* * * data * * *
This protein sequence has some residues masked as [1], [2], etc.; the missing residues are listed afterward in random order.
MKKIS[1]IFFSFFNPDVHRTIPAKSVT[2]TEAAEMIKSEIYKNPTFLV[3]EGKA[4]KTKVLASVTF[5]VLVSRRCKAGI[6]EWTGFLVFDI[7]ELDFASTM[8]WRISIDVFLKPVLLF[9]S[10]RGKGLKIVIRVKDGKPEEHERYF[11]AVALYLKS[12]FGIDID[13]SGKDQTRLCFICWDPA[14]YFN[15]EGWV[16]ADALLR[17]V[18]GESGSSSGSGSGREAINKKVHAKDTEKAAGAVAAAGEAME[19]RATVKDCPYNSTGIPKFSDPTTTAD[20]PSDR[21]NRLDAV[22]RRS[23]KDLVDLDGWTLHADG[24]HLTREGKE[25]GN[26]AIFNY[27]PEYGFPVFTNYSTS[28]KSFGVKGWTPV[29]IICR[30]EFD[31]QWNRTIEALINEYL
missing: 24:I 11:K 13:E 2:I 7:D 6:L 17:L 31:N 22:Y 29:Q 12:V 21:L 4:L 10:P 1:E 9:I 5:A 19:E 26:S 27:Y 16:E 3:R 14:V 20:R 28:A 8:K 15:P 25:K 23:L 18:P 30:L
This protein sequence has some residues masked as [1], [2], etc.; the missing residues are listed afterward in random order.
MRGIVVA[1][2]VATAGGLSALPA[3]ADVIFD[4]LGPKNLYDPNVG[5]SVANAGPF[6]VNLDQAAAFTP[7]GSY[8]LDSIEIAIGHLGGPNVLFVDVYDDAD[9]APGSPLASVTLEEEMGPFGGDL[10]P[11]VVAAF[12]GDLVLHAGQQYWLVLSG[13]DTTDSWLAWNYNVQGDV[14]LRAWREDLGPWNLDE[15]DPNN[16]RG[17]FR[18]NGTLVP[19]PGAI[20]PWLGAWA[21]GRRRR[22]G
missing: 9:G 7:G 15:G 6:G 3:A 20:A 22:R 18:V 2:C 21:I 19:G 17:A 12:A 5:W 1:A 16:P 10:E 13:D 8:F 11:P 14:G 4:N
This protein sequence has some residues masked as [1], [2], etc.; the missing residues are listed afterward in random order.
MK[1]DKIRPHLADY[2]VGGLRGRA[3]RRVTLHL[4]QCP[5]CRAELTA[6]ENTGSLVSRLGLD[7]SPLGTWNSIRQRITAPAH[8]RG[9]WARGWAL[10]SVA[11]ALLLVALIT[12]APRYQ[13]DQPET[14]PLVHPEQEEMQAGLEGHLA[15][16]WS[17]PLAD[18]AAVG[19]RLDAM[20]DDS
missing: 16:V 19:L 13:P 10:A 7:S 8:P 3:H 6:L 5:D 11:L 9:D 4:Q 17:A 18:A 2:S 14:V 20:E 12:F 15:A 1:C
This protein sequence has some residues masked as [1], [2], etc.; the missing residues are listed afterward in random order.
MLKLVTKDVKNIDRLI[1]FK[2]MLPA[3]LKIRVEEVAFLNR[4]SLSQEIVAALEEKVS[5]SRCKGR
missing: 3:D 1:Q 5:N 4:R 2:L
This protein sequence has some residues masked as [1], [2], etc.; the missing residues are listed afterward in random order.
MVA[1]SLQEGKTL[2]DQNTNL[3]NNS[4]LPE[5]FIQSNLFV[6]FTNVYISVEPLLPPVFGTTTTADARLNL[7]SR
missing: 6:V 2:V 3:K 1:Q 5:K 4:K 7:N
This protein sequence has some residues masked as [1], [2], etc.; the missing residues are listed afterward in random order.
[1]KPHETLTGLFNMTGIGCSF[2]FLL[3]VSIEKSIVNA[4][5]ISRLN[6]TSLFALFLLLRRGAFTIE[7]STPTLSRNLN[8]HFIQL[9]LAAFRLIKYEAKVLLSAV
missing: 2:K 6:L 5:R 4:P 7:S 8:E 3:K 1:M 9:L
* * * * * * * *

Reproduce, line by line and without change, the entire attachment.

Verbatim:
This protein sequence has some residues masked as [1], [2], etc.; the missing residues are listed afterward in random order.
MKKIS[1]IFFSFFNPDVHRTIPAKSVT[2]TEAAEMIKSEIYKNPTFLV[3]EGKA[4]KTKVLASVTF[5]VLVSRRCKAGI[6]EWTGFLVFDI[7]ELDFASTM[8]WRISIDVFLKPVLLF[9]S[10]RGKGLKIVIRVKDGKPEEHERYF[11]AVALYLKS[12]FGIDID[13]SGKDQTRLCFICWDPA[14]YFN[15]EGWV[16]ADALLR[17]V[18]GESGSSSGSGSGREAINKKVHAKDTEKAAGAVAAAGEAME[19]RATVKDCPYNSTGIPKFSDPTTTAD[20]PSDR[21]NRLDAV[22]RRS[23]KDLVDLDGWTLHADG[24]HLTREGKE[25]GN[26]AIFNY[27]PEYGFPVFTNYSTS[28]KSFGVKGWTPV[29]IICR[30]EFD[31]QWNRTIEALINEYL
missing: 24:I 11:K 13:E 2:I 7:D 6:L 17:L 31:N 22:Y 29:Q 12:V 21:L 4:L 10:P 1:E 9:I 5:A 19:E 26:S 27:Y 16:E 3:R 14:V 20:R 28:A 8:K 15:P 25:K 23:L 18:P 30:L
This protein sequence has some residues masked as [1], [2], etc.; the missing residues are listed afterward in random order.
MRGIVVA[1][2]VATAGGLSALPA[3]ADVIFD[4]LGPKNLYDPNVG[5]SVANAGPF[6]VNLDQAAAFTP[7]GSY[8]LDSIEIAIGHLGGPNVLFVDVYDDAD[9]APGSPLASVTLEEEMGPFGGDL[10]P[11]VVAAF[12]GDLVLHAGQQYWLVLSG[13]DTTDSWLAWNYNVQGDV[14]LRAWREDLGPWNLDE[15]DPNN[16]RG[17]FR[18]NGTLVP[19]PGAI[20]PWLGAWA[21]GRRRR[22]G
missing: 9:G 7:G 15:G 6:G 3:A 20:A 22:R 18:V 2:C 21:I 19:G 17:A 12:A 5:W 1:A 16:P 10:E 13:D 8:F 11:P 14:G 4:N
This protein sequence has some residues masked as [1], [2], etc.; the missing residues are listed afterward in random order.
MK[1]DKIRPHLADY[2]VGGLRGRA[3]RRVTLHL[4]QCP[5]CRAELTA[6]ENTGSLVSRLGLD[7]SPLGTWNSIRQRITAPAH[8]RG[9]WARGWAL[10]SVA[11]ALLLVALIT[12]APRYQ[13]DQPET[14]PLVHPEQEEMQAGLEGHLA[15][16]WS[17]PLAD[18]AAVG[19]RLDAM[20]DDS
missing: 16:V 19:L 13:P 10:A 7:S 8:P 3:H 6:L 5:D 11:L 9:D 4:Q 17:A 18:A 2:S 14:V 20:E 12:F 15:A 1:C
This protein sequence has some residues masked as [1], [2], etc.; the missing residues are listed afterward in random order.
MLKLVTKDVKNIDRLI[1]FK[2]MLPA[3]LKIRVEEVAFLNR[4]SLSQEIVAALEEKVS[5]SRCKGR
missing: 3:D 1:Q 5:N 4:R 2:L
This protein sequence has some residues masked as [1], [2], etc.; the missing residues are listed afterward in random order.
MVA[1]SLQEGKTL[2]DQNTNL[3]NNS[4]LPE[5]FIQSNLFV[6]FTNVYISVEPLLPPVFGTTTTADARLNL[7]SR
missing: 6:V 2:V 3:K 1:Q 5:K 4:K 7:N
This protein sequence has some residues masked as [1], [2], etc.; the missing residues are listed afterward in random order.
[1]KPHETLTGLFNMTGIGCSF[2]FLL[3]VSIEKSIVNA[4][5]ISRLN[6]TSLFALFLLLRRGAFTIE[7]STPTLSRNLN[8]HFIQL[9]LAAFRLIKYEAKVLLSAV
missing: 2:K 6:L 5:R 4:P 7:S 8:E 3:K 1:M 9:L